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    U S REPAIR & GUARANTY CO v. ASSYRIAN ASPHALT CO, 183 U.S. 591 (1902)

    U.S. Supreme Court

    U S REPAIR & GUARANTY CO v. ASSYRIAN ASPHALT CO, 183 U.S. 591 (1902)

    183 U.S. 591

    UNITED STATES REPAIR & GUARANTY COMPANY, Petitioner,
    v.
    ASSYRIAN ASPHALT COMPANY.
    No. 61.

    Argued October 28, 29, 1901.
    Decided January 6, 1902.

    Messrs. Lysander Hill, William R. Omohundro, Ernest Wilkinson, and Raymond & Barnett for petitioner.

    No counsel for respondent.

    Mr. Justice McKenna delivered the opinion of the court:

    This suit was originally brought for the infringements of three letters patent issued to the petitioner as assignee of Amos Perkins. The patents were respectively numbered 501,537, 542,349, and 560,599, and were dated respectively 18th July, 1893, 9th July, 1895, and the 19th of May, 1896. The first, 501,537, was for an improved 'method of repairing asphalt pavements;' the other numbers were for 'improvement in apparatus for repairing asphalt pavements.'

    The bill contained the usual allegations of invention and infringement, and prayed an injunction.

    The answer admitted the issue of the patents, but denied that Perkins was the original and first inventor of the subject-matter, or that the improvements therein disclosed constituted new and useful inventions within the meaning of the patent laws, or that said improvements were not known or used in this country, or had not been patented or described in any printed publication in this or in foreign countries before the alleged invention thereof by Perkins. [183 U.S. 591, 592]   The petitioner dismissed the bill as to patent number 542,349. Upon the hearing the circuit court sustained the apparatus patent number 560, 599, finding that the Assyrian Asphalt Company had infringed upon that apparatus, and ordered an injunction and a reference for an accounting. The method patent, number 501,537, was adjudged invalid, and the court said:

    The petitioner took an appeal to the court of appeals, and that court affirmed the judgment of the circuit court. 41 C. C. A. 123, 100 Fed. 965. The case was then brought here by a certiorari.

    The proceedings here are only concerned with the method patent, number 501,537. The letters patent describe the invention as follows:

    The apparatus described consists of a suitable tank mounted on a wheel for carrying gasoline. The tank is connected with a series of horizontal pipes which carry a series of burners, and 'project a flame downward against the pavement.'

    The letters patent further say:

    Infringement is only asserted of the first claim, and, considering the language of the claim and of the specifications, it seems impossible to escape the conclusion that the invention claimed is for the application of heat to the spot to be repaired. And the patentee did not confine himself to the particular apparatus he described. That, he said, was 'one form of accomplishing the result.' He would have it understood, he said, that he did not confine himself 'to any particular form of apparatus for carrying out' his invention; and the independence of his method from any form of apparatus is brought out by [183 U.S. 591, 595]   contrast of what had been done and what he proposed to do as an improvement. What had been done was to take out with a pick or other instrument the surface material around the spot to be repaired, sometimes applying heat to the spot to soften the material, so that it might more easily be removed. And the new method he proposed was to subject the spot to be repaired and surrounding edges to such a degree of heat that the surface asphalt-not only the exact spot to be repaired, but the surrounding material, to a greater or less degree-will be reduced to the soft, pliable state in which it was originally laid. Here we have the comparison of the two methods. The old was to take out the surface material around the spot to be repaired, sometimes applying heat to soften such material. The new method was to apply heat, not only to the exact spot to be repaired, but the surrounding edges. What, then, was the advantage of the new method? The patent tells us. In the old method the depression made by the removal of material was 'thoroughly cleaned and given a coat or dressing of tar.' The tar acted as a solder, but the joint between the old and the new material was discernible, and often a ridge was formed, and the adhesion of the materials yielded to frost and other causes. The new method dispenses with the tar and its consequences. It substitued the melting of the surrounding edges, producing a union and coalescing of the old and new material, making a better appearing and more lasting repair. If the method and effect of the patent be different from this, we are unable to discern it from the patent or from the testimony. Indeed, there is no other difference established by the testimony. One of the expert witnesses of the petitioner testified as follows:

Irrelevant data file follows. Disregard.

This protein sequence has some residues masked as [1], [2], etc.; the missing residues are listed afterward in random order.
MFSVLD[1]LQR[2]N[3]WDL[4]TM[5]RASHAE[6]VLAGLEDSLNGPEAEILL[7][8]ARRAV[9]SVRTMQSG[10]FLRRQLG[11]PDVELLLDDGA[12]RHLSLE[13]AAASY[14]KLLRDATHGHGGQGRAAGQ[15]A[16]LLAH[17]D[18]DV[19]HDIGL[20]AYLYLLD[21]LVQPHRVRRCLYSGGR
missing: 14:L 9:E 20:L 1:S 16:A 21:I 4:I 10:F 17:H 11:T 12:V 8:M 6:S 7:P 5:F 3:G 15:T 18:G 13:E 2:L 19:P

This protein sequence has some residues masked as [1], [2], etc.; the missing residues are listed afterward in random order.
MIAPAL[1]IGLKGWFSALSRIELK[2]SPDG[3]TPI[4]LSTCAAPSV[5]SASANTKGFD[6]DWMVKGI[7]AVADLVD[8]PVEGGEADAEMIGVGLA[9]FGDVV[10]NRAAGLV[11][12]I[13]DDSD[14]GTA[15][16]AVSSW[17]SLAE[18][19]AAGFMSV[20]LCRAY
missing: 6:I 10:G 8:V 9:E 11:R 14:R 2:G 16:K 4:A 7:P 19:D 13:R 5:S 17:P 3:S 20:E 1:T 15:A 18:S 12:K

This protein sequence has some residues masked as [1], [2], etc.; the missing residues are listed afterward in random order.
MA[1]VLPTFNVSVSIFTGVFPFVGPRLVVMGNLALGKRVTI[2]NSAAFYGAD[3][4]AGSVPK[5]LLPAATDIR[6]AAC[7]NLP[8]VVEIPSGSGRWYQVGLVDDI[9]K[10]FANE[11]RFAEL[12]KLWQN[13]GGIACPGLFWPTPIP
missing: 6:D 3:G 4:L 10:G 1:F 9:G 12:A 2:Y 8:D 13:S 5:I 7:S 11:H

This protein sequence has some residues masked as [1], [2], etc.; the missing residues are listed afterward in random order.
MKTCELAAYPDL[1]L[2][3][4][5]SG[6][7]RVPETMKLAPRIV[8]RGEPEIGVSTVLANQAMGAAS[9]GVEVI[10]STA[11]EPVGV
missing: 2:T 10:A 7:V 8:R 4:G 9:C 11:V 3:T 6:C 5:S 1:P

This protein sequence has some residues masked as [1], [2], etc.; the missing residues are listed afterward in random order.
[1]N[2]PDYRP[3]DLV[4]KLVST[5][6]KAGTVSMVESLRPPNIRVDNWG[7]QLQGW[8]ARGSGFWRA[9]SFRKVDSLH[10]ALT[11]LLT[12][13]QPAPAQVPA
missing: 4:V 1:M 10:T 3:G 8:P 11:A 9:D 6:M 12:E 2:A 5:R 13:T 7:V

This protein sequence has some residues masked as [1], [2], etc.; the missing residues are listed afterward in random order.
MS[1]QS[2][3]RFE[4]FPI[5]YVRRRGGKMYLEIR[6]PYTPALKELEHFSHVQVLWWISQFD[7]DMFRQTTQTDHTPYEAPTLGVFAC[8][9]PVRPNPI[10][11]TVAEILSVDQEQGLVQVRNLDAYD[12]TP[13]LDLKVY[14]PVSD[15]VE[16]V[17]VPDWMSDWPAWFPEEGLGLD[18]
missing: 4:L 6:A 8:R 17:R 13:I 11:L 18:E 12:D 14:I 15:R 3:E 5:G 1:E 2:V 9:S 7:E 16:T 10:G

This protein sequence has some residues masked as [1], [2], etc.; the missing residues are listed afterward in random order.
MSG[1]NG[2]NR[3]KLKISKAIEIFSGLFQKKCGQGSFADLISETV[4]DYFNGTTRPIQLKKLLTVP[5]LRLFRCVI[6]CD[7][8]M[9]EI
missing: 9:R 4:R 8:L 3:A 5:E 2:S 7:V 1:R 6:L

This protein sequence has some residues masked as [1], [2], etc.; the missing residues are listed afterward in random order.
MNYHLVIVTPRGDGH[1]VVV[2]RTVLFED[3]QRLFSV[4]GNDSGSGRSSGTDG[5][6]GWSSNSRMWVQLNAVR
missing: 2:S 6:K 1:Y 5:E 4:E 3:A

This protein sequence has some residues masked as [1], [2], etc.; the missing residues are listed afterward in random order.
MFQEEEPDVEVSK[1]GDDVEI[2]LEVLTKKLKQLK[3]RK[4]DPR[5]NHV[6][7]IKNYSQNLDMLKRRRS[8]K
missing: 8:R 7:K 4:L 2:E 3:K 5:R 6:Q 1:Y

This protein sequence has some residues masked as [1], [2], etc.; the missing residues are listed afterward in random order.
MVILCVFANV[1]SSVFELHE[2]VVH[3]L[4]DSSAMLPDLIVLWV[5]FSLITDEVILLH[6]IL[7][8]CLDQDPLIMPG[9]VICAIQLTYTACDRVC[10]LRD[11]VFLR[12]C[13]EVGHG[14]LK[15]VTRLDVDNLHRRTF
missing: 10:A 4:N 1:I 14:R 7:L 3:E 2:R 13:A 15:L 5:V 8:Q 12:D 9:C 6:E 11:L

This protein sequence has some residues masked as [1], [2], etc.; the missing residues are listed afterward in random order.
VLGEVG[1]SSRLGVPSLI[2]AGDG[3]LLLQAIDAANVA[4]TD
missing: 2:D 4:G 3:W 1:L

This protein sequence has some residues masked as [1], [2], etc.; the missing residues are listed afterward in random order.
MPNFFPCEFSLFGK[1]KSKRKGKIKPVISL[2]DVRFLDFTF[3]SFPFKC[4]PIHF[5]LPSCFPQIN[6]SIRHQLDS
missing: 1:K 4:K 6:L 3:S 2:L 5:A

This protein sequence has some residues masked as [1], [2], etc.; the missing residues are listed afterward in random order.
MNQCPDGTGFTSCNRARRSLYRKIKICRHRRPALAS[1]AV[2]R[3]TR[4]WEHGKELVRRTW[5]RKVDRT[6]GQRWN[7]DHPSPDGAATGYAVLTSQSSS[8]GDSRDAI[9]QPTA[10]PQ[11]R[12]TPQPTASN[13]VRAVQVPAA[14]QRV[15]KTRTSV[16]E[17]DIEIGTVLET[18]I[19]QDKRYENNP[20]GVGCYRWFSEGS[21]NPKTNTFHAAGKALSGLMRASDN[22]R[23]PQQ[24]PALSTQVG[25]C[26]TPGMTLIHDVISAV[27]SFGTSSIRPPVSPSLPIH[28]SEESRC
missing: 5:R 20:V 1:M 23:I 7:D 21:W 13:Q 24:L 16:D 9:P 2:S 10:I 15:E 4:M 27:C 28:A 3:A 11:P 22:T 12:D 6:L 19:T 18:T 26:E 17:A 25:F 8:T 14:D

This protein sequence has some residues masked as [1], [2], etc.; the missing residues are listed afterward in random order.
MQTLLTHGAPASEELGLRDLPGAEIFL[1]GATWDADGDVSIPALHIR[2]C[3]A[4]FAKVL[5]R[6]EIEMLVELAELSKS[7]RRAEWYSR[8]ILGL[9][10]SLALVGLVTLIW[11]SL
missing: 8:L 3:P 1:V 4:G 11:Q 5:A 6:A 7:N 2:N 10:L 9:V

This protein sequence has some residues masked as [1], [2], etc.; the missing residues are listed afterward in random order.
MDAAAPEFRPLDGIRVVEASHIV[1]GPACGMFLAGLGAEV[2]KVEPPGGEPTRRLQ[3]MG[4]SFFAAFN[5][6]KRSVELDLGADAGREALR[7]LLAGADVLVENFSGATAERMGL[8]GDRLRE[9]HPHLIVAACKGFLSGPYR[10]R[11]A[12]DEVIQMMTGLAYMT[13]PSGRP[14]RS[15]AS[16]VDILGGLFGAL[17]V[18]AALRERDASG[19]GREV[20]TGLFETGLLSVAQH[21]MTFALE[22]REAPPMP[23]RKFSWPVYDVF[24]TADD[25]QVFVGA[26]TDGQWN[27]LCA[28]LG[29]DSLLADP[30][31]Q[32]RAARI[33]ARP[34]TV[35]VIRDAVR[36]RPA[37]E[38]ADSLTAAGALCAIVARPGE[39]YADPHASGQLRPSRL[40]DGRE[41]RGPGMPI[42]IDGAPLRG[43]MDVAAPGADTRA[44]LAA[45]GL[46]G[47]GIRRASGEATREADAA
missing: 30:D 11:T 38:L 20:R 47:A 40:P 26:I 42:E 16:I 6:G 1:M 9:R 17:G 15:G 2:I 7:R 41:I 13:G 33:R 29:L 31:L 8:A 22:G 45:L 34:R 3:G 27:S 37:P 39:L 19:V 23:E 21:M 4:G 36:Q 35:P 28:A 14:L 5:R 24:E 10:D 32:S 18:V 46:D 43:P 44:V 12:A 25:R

... * *

    And he further testified:

    In other words, the mixing of the old and new material around the edges of the excavation, and 'adding of new material in direct contact with the old material, smoothing and burnishing it,' is the essence of the invention; and so unqualifiedly is this true that a witness of petitioner testified that if the heat which was applied not only melted, but burned, the immediate surface and as well 'the particles deep down,' and the material thus burned raked away clean before new material was applied, the method of the patent would be followed.